ups-shred

How ineffectual can a multinational be?  Here’s a real, ripped-from-the-headlines email from [BigFamousBank], who we’re working with on a financial transaction.  A free copy of TAOPM for the first person to correctly identify the culprit.

_____________________________________

To: [us]
Subject: Mortgage from [BigFamousBank]

Hi [us],

Congratulations!! Your file is conditionally approved. You will be receiving a package via UPS next week. Please ignore the package and shred it.

You will be receiving a second email that will require you to create a password in order to open all future attachments through secure email.

Once a password is created, please let me know and I will forward the loan disclosures to you.  […more detail about the mountains of personal information we must send in…]

Please feel free to contact me with any questions.

Sincerely,

[Our helpful loan officer’s name]
Senior Lending Specialist
[BigFamousBank]

_____________________________________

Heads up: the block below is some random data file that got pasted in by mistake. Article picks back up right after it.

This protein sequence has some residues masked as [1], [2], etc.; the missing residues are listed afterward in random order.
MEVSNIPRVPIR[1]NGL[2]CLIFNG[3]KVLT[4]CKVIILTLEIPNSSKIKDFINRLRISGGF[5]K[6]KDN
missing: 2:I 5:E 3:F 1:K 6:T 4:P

Hard to believe that one of the largest financial institutions in the world automatically and routinely sends customers huge piles of paper along with requests to shred them.  Note that simply recycling this heap of climate change isn’t acceptable, since the pages will be chock full of our personal financial info.

I can imagine the room full of product managers, IT leads and customer service ambassadors who have spend the last year negotiating ways to unwind this problem.  (“Patching OldMortgageSystemOne to suppress this documentation package will take 290 story points and six or seven months.”  “Won’t it be easier to email 10,000 customers each month and ask them to throw it away?”  “Sure.  We’re unreasonably hopeful that ReplacementMortSysTwo will be online as planned next March and won’t have any bugs.  That means only 120k more document packages to print|package|mail|receive|shred before customers can go directly to our secure online application.”) 

Does your product have some unintentionally infuriating features? Dreadful experience?  Consider some small, sensible improvements before one of your users decides to tweet/blog/Instragram it.

_____________________________________

Institutional name changed to protect the bone-headed, since we do want to complete this transaction.  And I have little belief that similar institutions would be much savvier.